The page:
Scythe Ninja Mini CPU Cooler

Test Setup and Methodology

Test Setup and Methodology

In order to test the Scythe Ninja Mini CPU Cooler, I have decided to target the two main areas that should cover our broad spectrum of readers here at Overclock3D. I will be assessing the Scythe Ninja Mini heat sink under the following conditions:

* Cooling performance (Idle and Load)
* Noise

The test setup for todays performance review will be comprised of:

* Intel C2D Q6600 Processor (G0 stepping);
* ASUS P5B Deluxe wi-fi/ App motherboard;
* 2GB's OCZ PC2-6400 Titanium RAM;
* Thermaltake Xaser VI case;
* 80GB Western Digital SATAII HDD;
* Scythe Ninja Mini CPU Cooler and Intel reference heat sink, and
* Arctic Silver 5 thermal paste.

I have explained my testing methodology for each phase of the performance review below:

Cooling performance

I will be testing the Scythe Ninja Mini CPU Cooler on my Q6600 (G0 Stepping) processor to assess the heat sinks ability to handle the heat-load of a quad-core, especially since Scythe state that the Ninja Mini is 'quad-core ready'. Whilst many HTPC enthusiasts would not be using a quad-core CPU as the processor of choice, instead opting for a lower spec'd Intel C2D or AMD X2 dual-core processor, I have decided to test the heatsink with my Q6600. CPU load will be simulated using 2 x instances of Stress Prime 2004.

Ambient temperature will be taken using a standard mercury thermometer and allowing it time to normalise. Processor idle/load and overclocked temperatures will be obtained using Core Temp Beta 0.95.4, and an average taken over the four cores...purely to make plotting the chart a little easier to read. All testing will be conducted 3 times and an average taken to ensure the uniformity of results. Both the Intel reference heat sink and the Scythe Ninja Mini will be tested, removed, and then re-installed a total of three times to ensure the elimination of any poor mounting issues.

Furthermore; all fans present in the Thermaltake Xaser VI case will be turned off to ensure that the additional cooling afforded by them does not effect the results.

Noise

Possibly the hardest part of any CPU Cooler review is summarising the level of noise given out by the fan, should it have one included. The threshold for what is considered 'noisy' varies from person to person and therefore what I may consider quiet, another person may consider extremely loud. For this reason, all reviews from this point forward will be using a dBA meter to measure the level of noise output by the fan.

All noise measurements are taken in a quiet room with the dBA meter located approximately 500mm away from the heat sink

Let's head over the page to see how the Scythe Ninja Mini performed...
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Most Recent Comments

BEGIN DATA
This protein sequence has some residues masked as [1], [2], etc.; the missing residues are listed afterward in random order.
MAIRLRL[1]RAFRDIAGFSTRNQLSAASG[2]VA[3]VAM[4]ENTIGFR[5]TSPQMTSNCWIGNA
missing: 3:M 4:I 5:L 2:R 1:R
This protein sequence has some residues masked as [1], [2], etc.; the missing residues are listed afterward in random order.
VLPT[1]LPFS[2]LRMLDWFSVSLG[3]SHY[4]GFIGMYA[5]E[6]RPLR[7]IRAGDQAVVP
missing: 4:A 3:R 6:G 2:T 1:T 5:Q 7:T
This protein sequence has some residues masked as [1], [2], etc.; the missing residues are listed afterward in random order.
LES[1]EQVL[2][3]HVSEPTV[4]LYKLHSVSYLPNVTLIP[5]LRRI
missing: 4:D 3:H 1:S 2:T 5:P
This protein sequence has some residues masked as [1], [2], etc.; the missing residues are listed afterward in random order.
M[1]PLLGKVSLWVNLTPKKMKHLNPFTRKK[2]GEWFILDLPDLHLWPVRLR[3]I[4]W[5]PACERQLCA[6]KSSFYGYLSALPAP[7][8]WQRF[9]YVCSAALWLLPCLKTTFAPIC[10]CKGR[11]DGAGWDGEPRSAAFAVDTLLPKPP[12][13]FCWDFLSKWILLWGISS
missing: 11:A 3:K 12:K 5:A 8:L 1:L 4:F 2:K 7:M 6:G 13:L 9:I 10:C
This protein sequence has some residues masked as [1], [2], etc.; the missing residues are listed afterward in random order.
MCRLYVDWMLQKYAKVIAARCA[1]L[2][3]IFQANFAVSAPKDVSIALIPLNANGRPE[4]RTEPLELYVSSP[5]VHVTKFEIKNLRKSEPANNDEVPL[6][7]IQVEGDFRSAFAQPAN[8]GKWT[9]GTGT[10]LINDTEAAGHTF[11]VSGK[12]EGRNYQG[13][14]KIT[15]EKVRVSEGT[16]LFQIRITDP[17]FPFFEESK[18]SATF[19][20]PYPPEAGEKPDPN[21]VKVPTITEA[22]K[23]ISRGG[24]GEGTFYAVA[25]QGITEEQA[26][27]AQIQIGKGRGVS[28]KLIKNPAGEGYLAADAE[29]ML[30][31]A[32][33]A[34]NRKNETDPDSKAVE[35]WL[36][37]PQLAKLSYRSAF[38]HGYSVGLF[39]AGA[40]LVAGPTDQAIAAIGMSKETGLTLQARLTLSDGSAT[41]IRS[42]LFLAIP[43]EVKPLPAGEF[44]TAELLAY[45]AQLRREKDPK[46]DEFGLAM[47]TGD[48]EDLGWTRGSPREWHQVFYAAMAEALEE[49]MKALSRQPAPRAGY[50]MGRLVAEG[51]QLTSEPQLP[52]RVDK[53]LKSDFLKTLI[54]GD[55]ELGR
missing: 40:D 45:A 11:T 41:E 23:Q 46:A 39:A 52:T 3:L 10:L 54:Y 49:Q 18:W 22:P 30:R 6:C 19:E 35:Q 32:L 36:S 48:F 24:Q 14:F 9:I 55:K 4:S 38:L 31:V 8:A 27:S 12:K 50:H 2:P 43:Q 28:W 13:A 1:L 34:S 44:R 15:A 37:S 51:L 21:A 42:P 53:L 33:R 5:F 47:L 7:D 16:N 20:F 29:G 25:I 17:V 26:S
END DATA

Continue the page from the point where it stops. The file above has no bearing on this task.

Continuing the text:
04-12-2007, 05:30:48

PV5150
Looking for a decent CPU cooler for your HTPC build? The Scythe Ninja Mini is well worth a look.

http://www.overclock3d.net/gfx/artic...073011298s.jpg

Check out the review

04-12-2007, 06:02:25

BUFF
Seems to have more than a few references to Scythe Kama Cross rather than Mini Ninja (I guess cut'n'past review format) incl. the award "Today I have decided to award the Scythe Kama Cross CPU cooler Overclock3D's "Recommended' award for its performance in todays review."

04-12-2007, 06:09:49

PV5150
Woops my apologies...fixed :iamwithst

04-12-2007, 07:54:57

weihk
i have one of those too!

lovly piece of kit, and i've fitted it in a HTPC too

and for anyone wanting to get one but think you might cut your fingers into million pieces.

you simply dont place your fingers where the push pins are, get a flat head screw driver, go from the top of the cooler, on all 4 corners there is a slot on those fins where you can see the push pin from the top.

on those push pins, theres a groove on top, simply use flat head screw driver, push it down till 'click', job done.

same as for unlocking the pin to remove, use flat head screw driver, twist it, and pull off.

pic of it fitted inside a HTPC (excues the 'cable managment')

04-12-2007, 08:07:04

Rastalovich
What the fudge ! weihk u just scared the heck out of me with the cableness !

Don`t like 775 twisty clip in thingies >.<

Anywho, nice review m8, looks like a great choice for htpc or even a regular pc if u`r scared of heights.

Don`t personally like the price, I think Scythe products are overpriced in the UK in general tho. Imo.

Took a note of the 775 retention bracket, and I notice they`ve stripped the curves from the central section. This is a good thing, I`ve just had to hack a section away on one due to caps.

04-12-2007, 10:21:27

Mr. Smith
Nice job fella, well written as usual

One thing though, I really think graphs should start from zero (the noise level graph), I find those styles of graphs to be misleading at first glance. Often people see a graph; higher is better 'woah, that one is loads better' when in reality the difference is small.

Obvously this is my personal opinion, not sure how other people feel but whenever I see this type of graph used on review sites I instantly become suspicous, as if the site was trying to mislead the reader (not that you would ever do that mate).
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